James Kimmel, Jr. is a lawyer, novelist, violence researcher, and spiritual teacher who focuses on the intersections of law, neuroscience, psychology, spirituality, violence, and addiction. He is a Lecturer in Psychiatry at the Yale School of Medicine; the founder and a Co-Director of the Yale Collaborative for Motive Control Studies; the developer of the Behavioral Addiction Model of Grievance, Revenge, and Violence; the developer of the Nonjustice System (“Miracle Court”) virtual courthouse intervention and mobile device app for healing from victimization and controlling revenge cravings; and the creator of SavingCain.org, the first-of-it’s-kind suicide prevention style website aimed at preventing murders and mass shootings. He researches violence prevention, motive control, revenge cravings, justice addiction, nonjustice studies, and mental health peer support services. He also maintains a legal practice in healthcare law at Buckley, Brion, McGuire & Morris LLP and is a co-founder of Peercovery®, the first mental health and addiction peer and recovery support franchise network. Jim received his doctorate in jurisprudence from the University of Pennsylvania, where he was a member of the University of Pennsylvania Law Review, and his B.S. degree summa cum laude from the Schreyer Honors College and the Smeal College of Business of the Pennsylvania State University.
Early in his legal career, Jim served as a law clerk to a federal court judge. Later, as an attorney at Pepper Hamilton, LLP and in his own legal practice, he appeared before courts across the country on behalf of a wide variety of clients, from indigent families and prisoners seeking better conditions of confinement to wealthy individuals and large corporations. Recognized as an expert in written advocacy and legal analysis, he has been retained as a consultant by hundreds of other lawyers and law firms to assist them in developing legal strategies and drafting legal arguments. He was an early pioneer in training lawyers in India to provide legal research to American law firms, and he holds a U.S. Patent as the inventor of the first online legal research assignment and ordering system, which helped make this possible.
Despite his professional success, over time Jim began to experience a conflict between his most deeply held spiritual beliefs and his duties as a lawyer. The search for a resolution to this conflict led him into the fields of law and spirituality, law and psychology, and, ultimately, into writing. His journey is chronicled in his book, Suing for Peace, which first identified violence as a form of behavioral addiction.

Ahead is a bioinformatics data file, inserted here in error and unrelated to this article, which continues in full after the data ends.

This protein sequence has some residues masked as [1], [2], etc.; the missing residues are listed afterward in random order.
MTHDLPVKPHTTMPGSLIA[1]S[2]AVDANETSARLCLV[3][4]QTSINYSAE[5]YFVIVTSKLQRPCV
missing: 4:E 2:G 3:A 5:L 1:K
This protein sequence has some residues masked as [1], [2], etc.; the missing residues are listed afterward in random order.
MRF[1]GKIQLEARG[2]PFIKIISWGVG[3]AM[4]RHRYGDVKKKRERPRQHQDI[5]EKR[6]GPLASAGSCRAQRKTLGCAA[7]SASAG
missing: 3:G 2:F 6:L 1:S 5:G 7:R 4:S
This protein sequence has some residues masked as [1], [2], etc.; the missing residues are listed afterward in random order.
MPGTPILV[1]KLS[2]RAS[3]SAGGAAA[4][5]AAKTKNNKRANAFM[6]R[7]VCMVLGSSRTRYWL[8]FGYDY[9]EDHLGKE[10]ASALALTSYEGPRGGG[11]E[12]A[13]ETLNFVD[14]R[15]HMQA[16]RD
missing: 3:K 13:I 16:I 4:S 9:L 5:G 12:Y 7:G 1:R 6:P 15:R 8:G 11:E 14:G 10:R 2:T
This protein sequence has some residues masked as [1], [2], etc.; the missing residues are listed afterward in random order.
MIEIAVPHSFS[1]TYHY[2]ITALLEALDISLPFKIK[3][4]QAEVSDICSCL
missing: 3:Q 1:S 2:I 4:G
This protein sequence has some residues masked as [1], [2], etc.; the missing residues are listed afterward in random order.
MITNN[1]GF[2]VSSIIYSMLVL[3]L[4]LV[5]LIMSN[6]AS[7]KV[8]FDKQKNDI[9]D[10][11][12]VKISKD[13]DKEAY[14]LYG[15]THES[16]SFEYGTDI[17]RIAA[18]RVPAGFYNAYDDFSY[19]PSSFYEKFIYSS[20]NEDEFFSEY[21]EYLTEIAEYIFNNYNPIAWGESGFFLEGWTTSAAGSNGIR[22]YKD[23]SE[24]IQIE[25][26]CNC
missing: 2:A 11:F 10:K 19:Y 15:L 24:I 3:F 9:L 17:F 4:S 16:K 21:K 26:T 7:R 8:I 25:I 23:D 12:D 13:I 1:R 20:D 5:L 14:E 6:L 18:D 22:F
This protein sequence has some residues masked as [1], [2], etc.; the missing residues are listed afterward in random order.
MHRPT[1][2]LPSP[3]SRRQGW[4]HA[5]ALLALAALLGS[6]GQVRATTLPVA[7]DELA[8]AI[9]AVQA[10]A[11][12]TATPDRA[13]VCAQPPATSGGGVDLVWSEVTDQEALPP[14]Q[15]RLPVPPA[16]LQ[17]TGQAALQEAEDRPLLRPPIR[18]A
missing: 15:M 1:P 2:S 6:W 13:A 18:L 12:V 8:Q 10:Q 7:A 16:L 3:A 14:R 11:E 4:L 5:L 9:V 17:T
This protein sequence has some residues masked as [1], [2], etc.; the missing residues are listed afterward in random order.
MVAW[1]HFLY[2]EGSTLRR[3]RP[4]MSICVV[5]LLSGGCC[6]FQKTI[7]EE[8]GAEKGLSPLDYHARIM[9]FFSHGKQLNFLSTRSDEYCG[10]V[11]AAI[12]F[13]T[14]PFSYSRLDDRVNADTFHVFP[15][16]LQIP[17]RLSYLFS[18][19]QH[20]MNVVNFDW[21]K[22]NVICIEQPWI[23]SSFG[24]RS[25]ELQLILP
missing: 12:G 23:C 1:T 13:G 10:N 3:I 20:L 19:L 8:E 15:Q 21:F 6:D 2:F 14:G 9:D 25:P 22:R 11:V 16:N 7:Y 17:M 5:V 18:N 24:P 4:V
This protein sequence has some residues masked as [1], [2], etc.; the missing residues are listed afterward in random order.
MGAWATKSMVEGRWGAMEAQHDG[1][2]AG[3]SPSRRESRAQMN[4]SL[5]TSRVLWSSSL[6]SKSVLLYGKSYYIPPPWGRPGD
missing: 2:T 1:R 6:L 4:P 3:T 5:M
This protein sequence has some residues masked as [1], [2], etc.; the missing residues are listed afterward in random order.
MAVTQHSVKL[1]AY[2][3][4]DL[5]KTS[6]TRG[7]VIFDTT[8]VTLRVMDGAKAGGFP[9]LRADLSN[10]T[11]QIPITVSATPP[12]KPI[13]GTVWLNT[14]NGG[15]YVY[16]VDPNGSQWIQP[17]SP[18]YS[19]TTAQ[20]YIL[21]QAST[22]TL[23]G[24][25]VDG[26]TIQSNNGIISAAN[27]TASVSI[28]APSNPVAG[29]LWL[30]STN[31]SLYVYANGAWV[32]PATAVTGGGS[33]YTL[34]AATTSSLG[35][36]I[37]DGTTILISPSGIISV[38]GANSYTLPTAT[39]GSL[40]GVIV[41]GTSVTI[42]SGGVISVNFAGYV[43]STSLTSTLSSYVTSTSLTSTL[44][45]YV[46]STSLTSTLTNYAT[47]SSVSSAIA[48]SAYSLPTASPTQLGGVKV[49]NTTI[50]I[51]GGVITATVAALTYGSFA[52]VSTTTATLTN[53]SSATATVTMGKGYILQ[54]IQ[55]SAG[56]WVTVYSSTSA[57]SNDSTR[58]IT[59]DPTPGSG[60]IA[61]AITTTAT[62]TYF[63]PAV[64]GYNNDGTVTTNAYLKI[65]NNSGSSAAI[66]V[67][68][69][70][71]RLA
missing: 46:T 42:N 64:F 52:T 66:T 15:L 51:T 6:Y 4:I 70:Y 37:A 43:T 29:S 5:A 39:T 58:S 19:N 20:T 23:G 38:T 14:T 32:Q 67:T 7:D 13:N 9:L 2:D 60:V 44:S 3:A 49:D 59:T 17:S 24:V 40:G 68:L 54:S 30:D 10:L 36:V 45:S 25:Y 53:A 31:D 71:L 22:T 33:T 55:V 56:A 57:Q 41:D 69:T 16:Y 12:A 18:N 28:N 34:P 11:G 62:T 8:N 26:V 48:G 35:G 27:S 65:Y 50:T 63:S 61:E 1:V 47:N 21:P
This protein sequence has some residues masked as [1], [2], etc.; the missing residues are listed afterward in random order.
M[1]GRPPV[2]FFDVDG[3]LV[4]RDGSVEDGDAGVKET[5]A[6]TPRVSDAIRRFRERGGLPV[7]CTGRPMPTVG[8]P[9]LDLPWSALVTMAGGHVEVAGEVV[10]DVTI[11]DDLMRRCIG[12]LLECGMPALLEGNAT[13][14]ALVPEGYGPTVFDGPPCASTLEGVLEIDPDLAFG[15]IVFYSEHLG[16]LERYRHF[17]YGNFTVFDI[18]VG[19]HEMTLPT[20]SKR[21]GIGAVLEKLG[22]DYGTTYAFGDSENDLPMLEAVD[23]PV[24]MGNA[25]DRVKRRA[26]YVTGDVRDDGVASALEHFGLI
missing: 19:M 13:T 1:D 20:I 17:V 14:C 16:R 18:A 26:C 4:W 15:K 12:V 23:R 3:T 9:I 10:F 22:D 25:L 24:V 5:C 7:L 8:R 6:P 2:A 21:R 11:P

Jim is leading the movement to expand the national debate about violence prevention beyond gun control to include motive control and developed and studied the first motive control method for reducing violence by targeting the desire for revenge and violence as a behavioral addiction. He was a founding organizer of Peace Day Philly, an advisor to the CURE Addiction Center of Excellence at the University of Pennsylvania Center for Addiction Studies, and is the founder of the Nonjustice Foundation. Jim was also a co-founder of, and served as a Board Member, Executive Vice President, and General Counsel to, a licensed provider of mental health and addiction peer support recovery services with offices across Pennsylvania and a national reputation for providing innovative, research-based services and programming to individuals with serious mental illnesses in communities and within the criminal justice system.
Jim was featured with Bob Costas and Franco Harris in the motion picture documentary 365 Days: A Year in the Life of Happy Valley (2014) about forgiveness in the wake of the Penn State University Jerry Sandusky child sex abuse scandal. He and his research at Yale University were also featured in the book Schadenfreude: The Joy of Another’s Misfortune by Tiffany Watt Smith (Little, Brown, 2018).
Jim was raised on a farm in central Pennsylvania and worked alongside his great-grandfather tending a small herd of black angus cattle and raising the occasional litter of pigs. During high school and college, he worked part-time as a laborer and as a disc jockey and newscaster at three different commercial radio stations. One of his grandfathers was an ordained pastor in the Church of the Brethren; and at the age of eighteen, Jim delivered a sermon to his own Episcopal church. He is the first person in his family to graduate from college.
Currently a member of the Religious Society of Friends (Quakers), Jim has taught as an adjunct professor at the Lutheran Theological Seminary at Philadelphia. He lives in Pennsylvania with his wife (also a lawyer) and their two children.